Arizona sues Amazon, alleging violations of consumer fraud and antitrust laws

Workers sort packages at the Amazon AGS5 facility on Oct. 27, 2022, in Appling, Georgia. Photo by Sean Rayford | Getty Images

Arizona Attorney General Kris Mayes is suing online retail giant Amazon, alleging in a pair of lawsuits that its “unfair and deceptive” business practices have violated both the state’s consumer fraud and antitrust laws. 

The two separate lawsuits come as the Federal Trade Commission is gearing up for an October 2026 trial against Amazon for alleged federal antitrust violations. 

“[W]hile the Attorney General believes that the FTC has a strong case against Amazon, there were also good claims to make under Arizona’s consumer fraud and antitrust statutes, and decided that was the best course of action for the state to take,” Richie Taylor, a spokesman for Mayes, said in an email to the Arizona Mirror. 

The two suits target different aspects of Amazon’s business. The consumer fraud suit focuses on the way the company allegedly uses deceptive tactics to prevent users from canceling their Amazon Prime memberships, while the antitrust suit centers on how the company punishes sellers who price their products lower than Amazon does.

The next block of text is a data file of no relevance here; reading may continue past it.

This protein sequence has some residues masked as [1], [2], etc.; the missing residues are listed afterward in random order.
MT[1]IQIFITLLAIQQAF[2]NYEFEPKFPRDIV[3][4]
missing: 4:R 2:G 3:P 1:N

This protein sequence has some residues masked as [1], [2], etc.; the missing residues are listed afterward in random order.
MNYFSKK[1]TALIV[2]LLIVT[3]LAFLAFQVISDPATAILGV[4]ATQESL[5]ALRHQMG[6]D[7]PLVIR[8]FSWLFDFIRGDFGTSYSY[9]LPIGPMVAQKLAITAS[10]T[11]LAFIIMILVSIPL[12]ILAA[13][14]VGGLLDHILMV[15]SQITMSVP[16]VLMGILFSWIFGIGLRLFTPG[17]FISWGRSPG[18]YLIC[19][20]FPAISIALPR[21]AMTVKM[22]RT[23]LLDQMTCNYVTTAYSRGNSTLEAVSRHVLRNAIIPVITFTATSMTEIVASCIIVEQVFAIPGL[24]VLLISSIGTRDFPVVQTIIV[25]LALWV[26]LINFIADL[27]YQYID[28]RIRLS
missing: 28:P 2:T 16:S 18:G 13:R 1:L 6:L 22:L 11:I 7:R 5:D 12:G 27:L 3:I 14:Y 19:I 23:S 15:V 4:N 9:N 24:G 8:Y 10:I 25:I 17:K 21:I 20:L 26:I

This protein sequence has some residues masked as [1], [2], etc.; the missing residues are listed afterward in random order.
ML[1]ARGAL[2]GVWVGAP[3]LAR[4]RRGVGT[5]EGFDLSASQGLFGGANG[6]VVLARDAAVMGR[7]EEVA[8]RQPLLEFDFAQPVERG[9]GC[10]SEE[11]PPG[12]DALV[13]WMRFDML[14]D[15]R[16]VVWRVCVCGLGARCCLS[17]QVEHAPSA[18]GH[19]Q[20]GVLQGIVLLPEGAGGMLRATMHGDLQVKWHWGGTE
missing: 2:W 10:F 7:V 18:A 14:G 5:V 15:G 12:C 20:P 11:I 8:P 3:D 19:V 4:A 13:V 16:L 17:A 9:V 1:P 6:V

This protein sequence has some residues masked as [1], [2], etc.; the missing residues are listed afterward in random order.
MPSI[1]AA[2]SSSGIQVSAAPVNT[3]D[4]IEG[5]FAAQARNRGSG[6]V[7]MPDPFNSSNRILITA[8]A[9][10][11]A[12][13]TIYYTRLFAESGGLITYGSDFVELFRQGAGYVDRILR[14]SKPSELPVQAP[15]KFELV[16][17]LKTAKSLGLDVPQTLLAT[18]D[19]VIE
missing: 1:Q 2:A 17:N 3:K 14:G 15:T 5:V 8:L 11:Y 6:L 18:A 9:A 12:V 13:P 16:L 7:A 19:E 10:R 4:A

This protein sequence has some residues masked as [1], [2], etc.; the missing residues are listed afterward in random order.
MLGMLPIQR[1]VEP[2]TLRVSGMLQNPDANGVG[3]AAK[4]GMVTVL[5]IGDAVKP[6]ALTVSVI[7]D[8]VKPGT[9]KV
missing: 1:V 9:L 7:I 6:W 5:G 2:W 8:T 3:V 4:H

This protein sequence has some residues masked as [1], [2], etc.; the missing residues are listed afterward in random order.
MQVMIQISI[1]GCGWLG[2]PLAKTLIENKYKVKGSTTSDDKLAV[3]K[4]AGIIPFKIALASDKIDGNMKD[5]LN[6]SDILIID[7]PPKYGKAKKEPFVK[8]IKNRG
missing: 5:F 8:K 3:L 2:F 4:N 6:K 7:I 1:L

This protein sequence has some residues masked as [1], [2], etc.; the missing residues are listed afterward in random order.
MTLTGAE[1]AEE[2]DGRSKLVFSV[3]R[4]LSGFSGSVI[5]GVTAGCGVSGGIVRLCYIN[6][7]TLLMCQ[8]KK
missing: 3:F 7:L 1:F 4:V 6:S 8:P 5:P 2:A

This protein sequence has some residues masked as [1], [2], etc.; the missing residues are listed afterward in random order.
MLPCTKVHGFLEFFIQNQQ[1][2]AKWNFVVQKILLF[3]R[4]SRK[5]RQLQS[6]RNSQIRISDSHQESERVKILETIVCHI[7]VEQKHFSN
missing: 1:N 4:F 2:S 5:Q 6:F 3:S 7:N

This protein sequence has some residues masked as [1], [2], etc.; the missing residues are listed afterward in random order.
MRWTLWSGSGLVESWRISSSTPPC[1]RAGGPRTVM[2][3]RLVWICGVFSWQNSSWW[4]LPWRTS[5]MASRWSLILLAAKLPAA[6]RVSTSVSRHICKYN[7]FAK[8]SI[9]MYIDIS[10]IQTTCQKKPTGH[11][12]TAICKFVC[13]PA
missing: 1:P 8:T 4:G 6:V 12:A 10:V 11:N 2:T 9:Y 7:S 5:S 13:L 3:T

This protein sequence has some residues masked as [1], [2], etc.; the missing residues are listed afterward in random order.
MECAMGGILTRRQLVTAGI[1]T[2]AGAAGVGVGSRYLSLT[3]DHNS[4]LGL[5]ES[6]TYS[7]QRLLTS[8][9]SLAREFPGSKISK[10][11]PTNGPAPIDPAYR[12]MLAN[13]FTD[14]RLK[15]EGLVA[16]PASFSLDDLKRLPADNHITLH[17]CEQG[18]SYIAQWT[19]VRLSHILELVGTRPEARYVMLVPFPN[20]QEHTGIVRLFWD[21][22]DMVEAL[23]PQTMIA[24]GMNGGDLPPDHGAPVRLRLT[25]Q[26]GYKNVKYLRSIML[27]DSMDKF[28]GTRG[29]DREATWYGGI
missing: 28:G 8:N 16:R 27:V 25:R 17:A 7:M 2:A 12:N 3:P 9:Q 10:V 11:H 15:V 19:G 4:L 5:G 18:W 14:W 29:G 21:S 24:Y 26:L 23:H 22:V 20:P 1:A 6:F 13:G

“Amazon’s anti-competitive and monopolistic practices have artificially inflated prices for Arizona consumers and harmed smaller third-party retailers that rely on its platform,” Mayes said in a press release. “Amazon must be held accountable for these violations of our state laws. No matter how big and powerful, all businesses must play by the same rules and follow the same laws as everyone else.”

Amazon sharply criticized Mayes, saying the attorney general filed the lawsuits “without reviewing a single document from Amazon, resulting in a fundamental misunderstanding and mischaracterization of how Amazon’s businesses work.”

“These suits would force Amazon to engage in practices that actually harm consumers and the many businesses that sell in our store—such as having to feature higher prices,” Amazon spokesman Tim Doyle told the Mirror.

But Richie Taylor, a spokesman for Mayes, disputed that.

“Before filing these lawsuits, the State considered information and facts from a congressional investigation, EU investigations, pleadings in other pending cases, the FTC’s actions, research by legal counsel, as well as information provided by Amazon,” he said.

Dark patterns